Who suffers most in The Tempest? Who suffers least?

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One could make a compelling argument that Caliban suffers the most in Shakespeare's classic play The Tempest . Caliban is depicted as a monster who originally inhabited the island before Prospero and Miranda arrived. Caliban insists that Prospero stole the island from him before enslaving him. As Prospero's slave, Caliban...

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One could make a compelling argument that Caliban suffers the most in Shakespeare's classic play The Tempest. Caliban is depicted as a monster who originally inhabited the island before Prospero and Miranda arrived. Caliban insists that Prospero stole the island from him before enslaving him. As Prospero's slave, Caliban is forced to carry out laborious duties while continually being tormented by magical spirits. Caliban resents Prospero for usurping the island and joins Stephano and Trinculo in a plot to kill him. However, Caliban quickly becomes drunk and proceeds to worship the foolish Stephano as a god. Eventually, Caliban fails to get revenge on Prospero, is dunked in a stinking bog, and is ordered to clean Prospero's cell in preparation for dinner. Prospero does not promise to free Caliban as does Ariel, and there is an ominous hint that Caliban might be taken back to Italy to be exhibited at fairs as a fish-like monster. Caliban's life is difficult, upsetting, and arduous. He lacks independence and lives under Prospero's rule.

In contrast, one could argue that Miranda suffers the least in the play. Miranda was too young to remember her time in Italy and grew up on the magical island with her father. Aside from her negative experience with Caliban, Miranda seems content on the island and falls in love with Ferdinand at first sight. Ferdinand shares the same feelings for Miranda as she does for him, and two characters get married. In addition to marrying the man of her dreams, Miranda also has a bright future as a member of the royal family.

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That's a very good question. In terms of suffering most I'd say Caliban. That's because he has to live with the daily humiliation of being Prospero's slave on his own island. Unlike Prospero, Caliban actually belongs on this island; this is his home. If we could put ourselves in his shoes for just one moment, we'd most probably feel similarly aggrieved.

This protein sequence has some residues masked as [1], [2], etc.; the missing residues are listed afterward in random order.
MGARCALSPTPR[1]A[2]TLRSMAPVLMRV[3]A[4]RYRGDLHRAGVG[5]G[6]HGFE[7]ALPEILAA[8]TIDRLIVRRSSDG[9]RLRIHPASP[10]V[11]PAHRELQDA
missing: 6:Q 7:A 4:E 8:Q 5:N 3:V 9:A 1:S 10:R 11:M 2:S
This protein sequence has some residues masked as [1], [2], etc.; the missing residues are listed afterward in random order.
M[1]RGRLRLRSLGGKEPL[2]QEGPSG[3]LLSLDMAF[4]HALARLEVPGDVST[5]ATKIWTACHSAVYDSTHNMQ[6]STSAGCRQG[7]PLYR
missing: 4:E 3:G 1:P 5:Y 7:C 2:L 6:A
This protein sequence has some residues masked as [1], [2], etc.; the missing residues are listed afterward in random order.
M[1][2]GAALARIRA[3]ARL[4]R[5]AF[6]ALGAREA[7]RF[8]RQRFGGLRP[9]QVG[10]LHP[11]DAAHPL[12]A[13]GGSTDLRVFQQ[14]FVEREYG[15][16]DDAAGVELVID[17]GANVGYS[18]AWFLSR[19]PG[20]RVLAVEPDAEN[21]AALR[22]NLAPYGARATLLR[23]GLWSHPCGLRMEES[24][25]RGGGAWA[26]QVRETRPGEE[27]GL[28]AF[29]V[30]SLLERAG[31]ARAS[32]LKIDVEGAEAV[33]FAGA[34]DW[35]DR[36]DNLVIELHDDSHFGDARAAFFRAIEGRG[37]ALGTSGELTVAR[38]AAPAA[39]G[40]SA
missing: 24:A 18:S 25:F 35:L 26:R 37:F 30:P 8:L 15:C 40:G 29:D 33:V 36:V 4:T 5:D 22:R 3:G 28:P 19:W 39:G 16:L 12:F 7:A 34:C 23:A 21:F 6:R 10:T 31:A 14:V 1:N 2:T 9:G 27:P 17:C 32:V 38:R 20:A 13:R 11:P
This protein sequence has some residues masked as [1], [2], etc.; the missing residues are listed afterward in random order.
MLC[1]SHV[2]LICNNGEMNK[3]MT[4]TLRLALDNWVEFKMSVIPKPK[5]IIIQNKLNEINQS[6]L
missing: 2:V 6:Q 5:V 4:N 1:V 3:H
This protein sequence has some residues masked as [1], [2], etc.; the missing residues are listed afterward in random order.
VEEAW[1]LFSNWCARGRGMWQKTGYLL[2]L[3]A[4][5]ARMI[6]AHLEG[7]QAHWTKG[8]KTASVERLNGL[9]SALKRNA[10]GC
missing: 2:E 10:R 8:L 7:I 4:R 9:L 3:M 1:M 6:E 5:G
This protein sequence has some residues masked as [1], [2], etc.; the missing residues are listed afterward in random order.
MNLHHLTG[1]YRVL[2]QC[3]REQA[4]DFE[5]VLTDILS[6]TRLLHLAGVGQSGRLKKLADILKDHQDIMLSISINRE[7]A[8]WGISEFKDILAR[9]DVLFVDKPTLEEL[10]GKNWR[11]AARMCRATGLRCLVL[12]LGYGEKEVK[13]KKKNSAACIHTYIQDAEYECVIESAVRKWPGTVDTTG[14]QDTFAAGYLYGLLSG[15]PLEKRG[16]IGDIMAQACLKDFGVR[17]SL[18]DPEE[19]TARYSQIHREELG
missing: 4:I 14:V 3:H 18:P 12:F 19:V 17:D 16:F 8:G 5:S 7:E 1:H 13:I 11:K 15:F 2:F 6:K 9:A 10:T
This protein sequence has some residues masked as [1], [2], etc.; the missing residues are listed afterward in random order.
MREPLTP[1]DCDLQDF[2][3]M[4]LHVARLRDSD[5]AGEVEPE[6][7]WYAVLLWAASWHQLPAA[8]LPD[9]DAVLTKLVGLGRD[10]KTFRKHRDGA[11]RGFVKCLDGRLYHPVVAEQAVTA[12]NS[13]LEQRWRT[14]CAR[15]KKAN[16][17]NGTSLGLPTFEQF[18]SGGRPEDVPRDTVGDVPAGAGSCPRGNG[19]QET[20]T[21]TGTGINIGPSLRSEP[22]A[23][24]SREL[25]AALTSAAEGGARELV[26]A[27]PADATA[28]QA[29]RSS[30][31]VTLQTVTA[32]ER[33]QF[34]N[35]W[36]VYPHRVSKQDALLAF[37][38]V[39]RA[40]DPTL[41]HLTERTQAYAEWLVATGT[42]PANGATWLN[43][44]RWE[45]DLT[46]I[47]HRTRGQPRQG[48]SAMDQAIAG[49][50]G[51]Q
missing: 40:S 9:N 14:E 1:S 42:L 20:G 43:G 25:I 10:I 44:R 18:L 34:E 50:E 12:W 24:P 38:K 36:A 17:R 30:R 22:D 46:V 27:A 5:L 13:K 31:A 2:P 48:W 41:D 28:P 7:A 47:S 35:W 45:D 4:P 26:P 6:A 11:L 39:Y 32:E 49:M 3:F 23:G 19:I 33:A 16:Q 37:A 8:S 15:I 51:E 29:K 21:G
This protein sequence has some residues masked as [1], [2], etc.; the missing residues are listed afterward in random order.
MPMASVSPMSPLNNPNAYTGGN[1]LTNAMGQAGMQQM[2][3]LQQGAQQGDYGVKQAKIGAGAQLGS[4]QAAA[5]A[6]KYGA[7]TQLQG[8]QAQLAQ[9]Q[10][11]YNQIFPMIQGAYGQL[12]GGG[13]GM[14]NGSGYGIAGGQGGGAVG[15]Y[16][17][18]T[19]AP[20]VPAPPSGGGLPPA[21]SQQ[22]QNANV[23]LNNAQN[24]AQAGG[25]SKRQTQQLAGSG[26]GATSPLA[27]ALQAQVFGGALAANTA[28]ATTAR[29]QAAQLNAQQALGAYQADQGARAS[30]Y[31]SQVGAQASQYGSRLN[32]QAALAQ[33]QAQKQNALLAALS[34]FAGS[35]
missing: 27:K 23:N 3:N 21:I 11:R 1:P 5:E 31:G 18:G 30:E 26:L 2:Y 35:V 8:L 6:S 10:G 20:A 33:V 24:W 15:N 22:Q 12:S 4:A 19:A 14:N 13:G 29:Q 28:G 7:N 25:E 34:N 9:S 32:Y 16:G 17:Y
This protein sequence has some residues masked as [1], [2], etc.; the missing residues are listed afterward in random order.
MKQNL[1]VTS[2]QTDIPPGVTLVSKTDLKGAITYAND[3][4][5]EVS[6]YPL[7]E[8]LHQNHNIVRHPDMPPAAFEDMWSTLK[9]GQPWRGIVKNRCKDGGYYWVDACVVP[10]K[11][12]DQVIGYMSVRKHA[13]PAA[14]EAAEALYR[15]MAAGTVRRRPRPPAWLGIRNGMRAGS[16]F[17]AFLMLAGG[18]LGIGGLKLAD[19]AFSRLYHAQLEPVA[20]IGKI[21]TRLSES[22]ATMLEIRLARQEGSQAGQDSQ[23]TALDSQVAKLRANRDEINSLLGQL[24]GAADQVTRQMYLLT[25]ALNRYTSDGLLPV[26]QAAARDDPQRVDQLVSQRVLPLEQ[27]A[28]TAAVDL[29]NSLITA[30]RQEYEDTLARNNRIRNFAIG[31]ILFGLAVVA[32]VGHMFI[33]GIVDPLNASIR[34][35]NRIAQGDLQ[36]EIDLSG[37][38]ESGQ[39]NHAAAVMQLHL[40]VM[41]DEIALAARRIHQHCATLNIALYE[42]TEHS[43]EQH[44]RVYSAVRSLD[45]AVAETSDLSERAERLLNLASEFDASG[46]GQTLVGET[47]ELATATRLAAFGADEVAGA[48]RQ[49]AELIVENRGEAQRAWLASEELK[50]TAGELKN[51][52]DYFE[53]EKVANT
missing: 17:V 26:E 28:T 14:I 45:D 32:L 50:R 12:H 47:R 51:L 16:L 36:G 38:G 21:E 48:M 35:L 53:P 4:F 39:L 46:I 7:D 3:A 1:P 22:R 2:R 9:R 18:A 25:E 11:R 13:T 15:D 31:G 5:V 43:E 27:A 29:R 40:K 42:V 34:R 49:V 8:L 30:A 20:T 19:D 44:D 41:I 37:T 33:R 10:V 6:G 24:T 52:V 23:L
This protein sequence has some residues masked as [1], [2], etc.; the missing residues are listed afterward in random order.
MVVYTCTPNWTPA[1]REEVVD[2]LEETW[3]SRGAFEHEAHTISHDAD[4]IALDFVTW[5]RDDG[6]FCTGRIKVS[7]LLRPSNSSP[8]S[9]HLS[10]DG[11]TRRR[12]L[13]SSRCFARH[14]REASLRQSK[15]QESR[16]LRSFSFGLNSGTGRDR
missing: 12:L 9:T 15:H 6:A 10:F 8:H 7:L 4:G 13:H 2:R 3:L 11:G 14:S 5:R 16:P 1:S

That doesn't justify all Caliban's actions, of course; his comical misalliance with the two bumbling idiots Stephano and Trinculo is a disaster just waiting to happen. But in fairness to Caliban, he only enlists the help of these clowns out of desperation. Being under Prospero's thumb is such an emotionally painful experience that he's prepared to do just about anything to see his master suffer.

Looking at all the characters in the play, I think it's fair to say that Miranda doesn't really suffer all that much. Though this is somewhat ironic given that in her very first speech she says, "O, I have suffered / With those that I saw suffer!"

With all due respect to Miranda, though, this isn't really suffering as most of us would understand it. Yes, she's genuinely upset at the sight of the shipwreck, but this is largely because she's been protected from the outside world and all its horrors by her sheltered upbringing on the island. She's therefore too naive to know what true suffering is. For the most part, Miranda is a passive character to whom nothing really bad happens. It would be pushing it to say that she suffers in the play.

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